A shocking moment was captured on camera where two North Carolina houses were seen becoming victims to battering waves as the debris of the house is seen falling into the crashing ocean. According to the officials, this is the third time a house in the Rodanthe area has collapsed into the ocean this year. A few months back in February, another house suffered the same fate after it fell into the surf and its debris was carried up to 15 miles away per federal officials.
Bizarre Video Captures The Moment North Carolina House Worth $380,000 Collapses Into The Ocean
A viral video circulating on social media shows two beach houses collapsing into the waves.
U.S. National Park Service officials announced last week that the unoccupied homes - located along Ocean Drive in the Outer Banks community of Rodanthe - had slid into the ocean.
According to The Washington Post, the two houses fell after they were battered by a low intensity but a strong slow moving storm for several days.
According to Zillow, one of the houses that became victim to the crashing waves was worth a whopping $381,200.
Reportedly, the Cape Hatteras National Seashore officials are working closely with the homeowner to organize a cleanup operation, while the local area around the houses is cordoned off by National Park Service workers.
As a matter of fact, this is the third house in the Rodanthe area that has become a victim to the ocean this year.
Back in February, another home on the stretch suffered the same fate after it fell into the surf, which carried its debris up to 15 miles away per federal officials.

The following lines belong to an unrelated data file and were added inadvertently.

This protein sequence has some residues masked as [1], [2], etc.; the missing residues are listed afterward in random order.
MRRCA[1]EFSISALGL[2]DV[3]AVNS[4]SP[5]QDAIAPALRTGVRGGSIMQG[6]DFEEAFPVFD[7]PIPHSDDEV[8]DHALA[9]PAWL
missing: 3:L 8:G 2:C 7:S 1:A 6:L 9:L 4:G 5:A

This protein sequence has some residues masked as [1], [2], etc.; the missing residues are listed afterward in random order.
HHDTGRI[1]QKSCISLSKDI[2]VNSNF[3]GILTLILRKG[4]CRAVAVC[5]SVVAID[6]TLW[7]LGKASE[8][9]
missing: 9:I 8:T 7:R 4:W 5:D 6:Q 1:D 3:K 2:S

Superintendent of National Parks of Eastern North Carolina David Hallac said in a statement that they predicted more homes could face a similar fate.
"Unfortunately, there may be more houses that collapse onto Seashore beaches in the near future," Hallac said per ABC News.
He went on to urge homeowners to take preventative action, saying: "We proactively reached out to homeowners along Ocean Drive in Rodanthe after the first house collapse and recommended that actions be taken to prevent collapse and impacts to Cape Hatteras National Seashore."
NC12 remains CLOSED between Oregon Inlet and Rodanthe. The last high tide brought more overwash and sand to the road at the Pea Island Visitor Center and the S-Curves. Our crews are out working now, but it's too early to tell if we will be able to reopen to traffic today. pic.twitter.com/uOtq14AW2r— NCDOT NC12 (@NCDOT_NC12) May 11, 2022
Coastlines in the Outer Banks are particularly vulnerable to erosion and changes in sea level, meaning the hundreds of vacation homes built along the seafront are at high risk.
According to William Sweet (a sea-level expert at the National Oceanic and Atmospheric Administration), water levels in the area have risen about an inch every five years in recent times.
"Higher seas allow waves to attack higher elevations and expose land that is typically not exposed to these types of events," said Sweet, adding" These storms have been chipping away over the last years and decades."